Indigo Bunting: Missouri’s “Other” Bluebird

August 13, 2014

After I finished photographing river otters along the Meramec River in Crawford County a few weeks ago, I ran across this richly-colored indigo bunting as it was breakfasting on grass seeds (700 mm; 1/100; f/5.6; ISO 400; Av). It was alongside a gravel road and it stayed fast on its perch when a car roared by only a few feet away. I was already putting away my gear when I decided to pull everything back out and try for an image of the intrepid, male bunting. As I began my approach, the plucky little bird kept an eye on me but continued to feed. I was able to get some nice close-ups but I liked this open shot as this week’s feature image because it showed more of the bird’s surroundings.

The second image is a tighter shot of the same bird. You knew I couldn’t resist sharing a close-up! You can see some of the seeds still stuck on the bill of the messy little eater.

DJB_BSP_2014_1052Indigo Bunting; 700 mm; 1/100; f/5.6; ISO 400; Av

The next image is of a female indigo bunting. The female looks like a sparrow at first glance so I always watch for the metallic, bi-colored bill when I’m trying to make an identification. Better yet, I watch for a male indigo bunting in the vicinity or listen for the call when I see the nondescript female. By the way, this image is a good example of the capability of a 300 mm lens to capture a nice bird image when conditions are right.

DJB_05-26-08-0001Female Indigo Bunting; 300 mm; 1/125; f/5.0; ISO 200; Av

The final image is blue grosbeak, another bird of vivid blue. All you have to do is look at its massive beak to distinguish one from the much smaller indigo bunting. Of course, I always watch for the rusty wing bars on the blue grosbeak, as well. This image was captured at Shaw Nature Reserve.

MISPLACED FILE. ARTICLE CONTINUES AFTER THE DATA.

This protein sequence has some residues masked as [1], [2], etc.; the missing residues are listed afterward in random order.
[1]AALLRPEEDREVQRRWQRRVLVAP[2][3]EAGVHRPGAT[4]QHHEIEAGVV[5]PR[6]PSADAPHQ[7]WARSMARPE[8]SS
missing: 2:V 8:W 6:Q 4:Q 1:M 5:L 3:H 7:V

IMG_3286Blue Grosbeak; 700 mm; 1/800; f/5.6; ISO 400; Av

Have a great week and keep an eye out for those azure aviators!

Thanks for looking,

Danny Brown

Email me at:  NatureFrames@Rocketmail.Com




4 comments on “Indigo Bunting: Missouri’s “Other” Bluebird”

  1. Thank you for featuring the indigo bunting this week and the identification tips on these little guys. I always enjoy seeing them and hearing them sing as I am out walking. They have such a happy song. Very soothing indeed!

  2. Beautiful shot, of that Indigo Bunting. I never know that there were two different types of Blue Birds in MO. I would like to be able to attract them to my back yard, if I only knew how. They are so brilliant in color. Thank for sharing. I hope that you have a Good weekend.


    • They might like it a little more open than your backyard, Art. Thanks for reading, as usual.

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